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Removal of Invasive Tree Improves Health of American Samoa Forests

Posted by Sherri Eng, Public Affairs Specialist, U.S. Forest Service Pacific Southwest Research Station in Forestry
Apr 27, 2012
Dead Tamaligi trees with recovering native forest in the National Park of American Samoa. Photo credit: Tavita Togia, National Park of American Samoa.

Removal of destructive invasive trees is an ongoing challenge for the U.S. Forest Service. What folks might not realize is that this challenge of protecting native forests extends all the way to the South Pacific. 

Since 2001, there has been an aggressive field campaign to eliminate the Tamaligi tree within the boundaries of the National Park of American Samoa. Samoa’s forests are important to the Pacific Ocean’s Polynesia/Micronesia biodiversity. These islands support some of the most intact native ecosystems of any Pacific Island group.

According to a recent study about the Tamaligi tree -- an invasive and destructive tree found on Tutuila Island, American Samoa -- the eradication of the tree greatly improves the health of the island’s diverse native forests.

A team of scientists from the U.S. Forest Service and the National Park of American Samoa investigated how Tamaligi trees affected the composition, biomass and soil nitrogen in forests within or adjacent to island’s national park. The team sampled forests with Tamaligi, and also forests where Tamaligi had been present, but subsequently removed.

Findings from the study demonstrated the strong influence of Tamaligi on the functioning of American Samoa native forests. The Tamaligi-invaded forests show that this invasion replaces, rather than augments native trees in these forests. However, once Tamaligi trees are controlled, the native trees quickly recover and shade out any future Tamaligi regeneration.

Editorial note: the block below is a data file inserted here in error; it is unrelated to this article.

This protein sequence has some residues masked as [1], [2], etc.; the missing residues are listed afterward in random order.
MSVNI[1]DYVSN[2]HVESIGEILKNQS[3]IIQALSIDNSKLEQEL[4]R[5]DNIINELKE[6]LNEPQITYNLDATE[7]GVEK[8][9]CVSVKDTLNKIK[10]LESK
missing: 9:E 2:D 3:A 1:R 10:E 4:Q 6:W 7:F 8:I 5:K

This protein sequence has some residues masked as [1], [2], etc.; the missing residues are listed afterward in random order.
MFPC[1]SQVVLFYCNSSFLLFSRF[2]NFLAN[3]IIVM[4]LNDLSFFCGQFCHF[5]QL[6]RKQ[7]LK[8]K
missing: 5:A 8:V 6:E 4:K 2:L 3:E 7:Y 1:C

“The effort to eliminate Tamaligi populations from the National Park of American Samoa is a great and inspiring example of successful control of an invasive species,” said Dr. R. Flint Hughes, a U.S. Forest Service scientist who led the study.

Category/Topic: Forestry

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Comments

Tree Removal Suffolk County
May 30, 2012

Wow, its hard to believe that the life of another tree can so greatly and dangerously harm its entire ecosystem. But if it is that big of a deal, its obvious that they must go from Samoa. The question is; how do you go about performing a safe, and efficient massive removal?

-Oscar

Melinda
May 21, 2013

If the USDA recognizes non-native or invasive tree species to be a problem, how does it feel about the potential for genetically modified tree species to effect forest ecology and stability in North America?

Tree Top
Feb 24, 2016

As much as we love to encourage more tree growth, it is also alarming to learn more about invasive trees. Their effects on the entire ecosystem is a call out for immediate action. Happy to know the efforts from USDA. On a small scale effort, it would be great if individual tree owners concentrate on keeping invasive plant species at bay in their own yard.

Competition Tree
May 25, 2016

It's always worrisome to hear about "invasive" trees, but if it's really a problem can't something be done to remove the trees?

Bob
Jun 01, 2016

This is useless for my school project